Last month, the Pennsylvania state Senate voted in favor of a massive tax increase as part of a plan to close the state’s $2 billion budget gap. The 26-24 vote will result in a tax hike of 571.5 million across the state, affecting over half of households in the form of increased heating bills. While the tax hike will be a great revenue raiser for the government, small businesses will face an uphill battle in the form of fewer jobs, and the suppression of the state’s newest and most vibrant revenue stream. The vast majority of the tax hike is targeted at the state’s booming natural gas industry. The nation’s largest natural gas field, the Marcellus Shale, is located in Pennsylvania. The new severance tax will raise an estimated $100 million each year with an effective tax rate for 2017-18 of 2 cents per thousand cubic feet of natural gas. The state’s natural gas industry has been a target of Pennsylvania Governor Tom Wolf throughout his tenure as Governor. In February, he proposed a 6.5 percent tax on the value of the production. In 2015, he had proposed a 5 percent production tax, plus 4.7 cents per thousand cubic feet. Despite the fact that Governor Wolf has been forced to settle for roughly half of his desired tax rate, there are still significant problems with targeting the natural gas industry. The severance tax is far from the steady revenue source needed to reduce the deficit. The natural gas industry is cyclical with periods of robust growth and decline. No one knows how long the state can depend on revenue from the Marcellus Shale developers. Supporters of the tax have pointed to the fact that Texas also levies a similar tariff on their natural gas. However, as Elizabeth Stelle from the Commonwealth Foundation points out,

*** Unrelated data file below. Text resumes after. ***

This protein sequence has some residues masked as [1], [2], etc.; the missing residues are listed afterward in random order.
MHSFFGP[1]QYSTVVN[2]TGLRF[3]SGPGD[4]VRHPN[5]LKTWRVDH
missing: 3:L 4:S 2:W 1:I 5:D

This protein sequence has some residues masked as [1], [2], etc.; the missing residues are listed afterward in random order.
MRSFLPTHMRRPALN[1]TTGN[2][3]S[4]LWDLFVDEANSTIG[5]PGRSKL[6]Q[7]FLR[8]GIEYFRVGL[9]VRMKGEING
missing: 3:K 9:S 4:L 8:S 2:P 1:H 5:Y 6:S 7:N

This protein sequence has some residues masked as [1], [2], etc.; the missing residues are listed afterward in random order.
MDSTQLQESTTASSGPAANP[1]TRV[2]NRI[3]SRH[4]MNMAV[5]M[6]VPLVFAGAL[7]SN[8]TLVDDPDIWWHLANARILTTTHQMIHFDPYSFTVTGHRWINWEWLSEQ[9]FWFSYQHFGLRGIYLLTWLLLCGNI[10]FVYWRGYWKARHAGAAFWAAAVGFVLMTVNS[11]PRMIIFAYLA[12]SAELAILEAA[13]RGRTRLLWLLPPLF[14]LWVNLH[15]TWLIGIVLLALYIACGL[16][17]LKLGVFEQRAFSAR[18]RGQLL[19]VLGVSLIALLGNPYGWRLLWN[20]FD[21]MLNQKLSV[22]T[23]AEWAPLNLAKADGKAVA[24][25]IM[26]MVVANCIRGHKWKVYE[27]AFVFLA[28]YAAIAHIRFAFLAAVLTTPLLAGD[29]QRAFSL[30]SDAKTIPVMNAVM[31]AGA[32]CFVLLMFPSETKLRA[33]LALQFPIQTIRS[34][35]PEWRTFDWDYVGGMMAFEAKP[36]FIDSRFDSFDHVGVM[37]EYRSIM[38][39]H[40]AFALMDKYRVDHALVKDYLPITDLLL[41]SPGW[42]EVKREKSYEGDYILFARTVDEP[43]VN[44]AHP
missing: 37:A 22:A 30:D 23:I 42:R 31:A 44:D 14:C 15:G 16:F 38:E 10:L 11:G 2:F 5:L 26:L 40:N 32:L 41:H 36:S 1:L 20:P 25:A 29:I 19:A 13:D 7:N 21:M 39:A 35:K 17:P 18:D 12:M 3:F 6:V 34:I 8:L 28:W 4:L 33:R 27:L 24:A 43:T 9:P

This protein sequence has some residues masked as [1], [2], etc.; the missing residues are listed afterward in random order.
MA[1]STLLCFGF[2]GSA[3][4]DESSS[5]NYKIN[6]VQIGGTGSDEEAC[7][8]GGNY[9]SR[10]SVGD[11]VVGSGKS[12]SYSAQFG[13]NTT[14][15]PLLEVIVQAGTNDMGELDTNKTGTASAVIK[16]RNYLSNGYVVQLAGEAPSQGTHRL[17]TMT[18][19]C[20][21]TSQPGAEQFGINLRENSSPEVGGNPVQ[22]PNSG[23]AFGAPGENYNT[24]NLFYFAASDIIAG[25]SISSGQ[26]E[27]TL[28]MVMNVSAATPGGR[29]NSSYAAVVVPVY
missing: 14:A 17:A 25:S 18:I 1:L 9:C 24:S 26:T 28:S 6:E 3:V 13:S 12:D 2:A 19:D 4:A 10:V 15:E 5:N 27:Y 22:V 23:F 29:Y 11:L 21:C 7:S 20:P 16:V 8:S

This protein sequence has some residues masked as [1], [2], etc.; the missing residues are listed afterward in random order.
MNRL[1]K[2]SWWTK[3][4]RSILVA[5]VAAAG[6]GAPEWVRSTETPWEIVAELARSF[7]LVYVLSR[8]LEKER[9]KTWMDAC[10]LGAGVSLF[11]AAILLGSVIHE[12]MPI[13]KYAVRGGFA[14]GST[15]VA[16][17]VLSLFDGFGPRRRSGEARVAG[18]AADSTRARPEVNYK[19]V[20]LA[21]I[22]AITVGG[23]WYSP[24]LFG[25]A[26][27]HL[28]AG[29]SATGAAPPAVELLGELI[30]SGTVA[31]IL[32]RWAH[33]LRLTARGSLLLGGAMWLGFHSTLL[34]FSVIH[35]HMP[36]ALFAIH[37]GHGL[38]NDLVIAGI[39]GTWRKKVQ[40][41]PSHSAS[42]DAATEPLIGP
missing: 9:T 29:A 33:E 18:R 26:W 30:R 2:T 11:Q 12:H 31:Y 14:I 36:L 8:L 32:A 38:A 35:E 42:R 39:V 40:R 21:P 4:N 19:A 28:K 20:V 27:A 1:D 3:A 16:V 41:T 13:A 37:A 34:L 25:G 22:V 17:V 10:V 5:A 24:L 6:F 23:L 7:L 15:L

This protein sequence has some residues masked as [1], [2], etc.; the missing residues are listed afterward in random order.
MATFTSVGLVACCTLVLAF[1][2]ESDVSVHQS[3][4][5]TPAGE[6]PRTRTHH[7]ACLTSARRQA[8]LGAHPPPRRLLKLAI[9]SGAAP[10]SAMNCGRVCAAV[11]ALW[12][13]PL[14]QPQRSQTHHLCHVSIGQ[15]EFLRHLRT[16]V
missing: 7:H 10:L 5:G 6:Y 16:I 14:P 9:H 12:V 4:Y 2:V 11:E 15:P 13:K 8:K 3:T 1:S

“If Texas is really the model to follow, then any severance tax proposal should also include eliminating the corporate income tax, eliminating the personal income tax and streamlining Pennsylvania’s regulatory regime. Sadly, that’s not the type of severance tax the governor and lawmakers want. Their idea is to raise the special tax charged to drillers—now called an “impact fee”—when the industry is already struggling with year-long permit delays for permits that do not even exist across the border in Ohio, ongoing litigation to build critical infrastructure, and the highest effective corporate tax rate in America.”
With Pennsylvanians already paying increased taxes and regulatory costs, it’s unfair to levy an additional burden on energy producers. Onerous government-imposed tariffs exist outside the free market, and not only distort the cost of labor, but tangible goods as well. Instead of clobbering hard-working Pennsylvanians with yet another tax increase, we encourage Governor Wolf to leverage the Marcellus Shale for greater investment that will create jobs.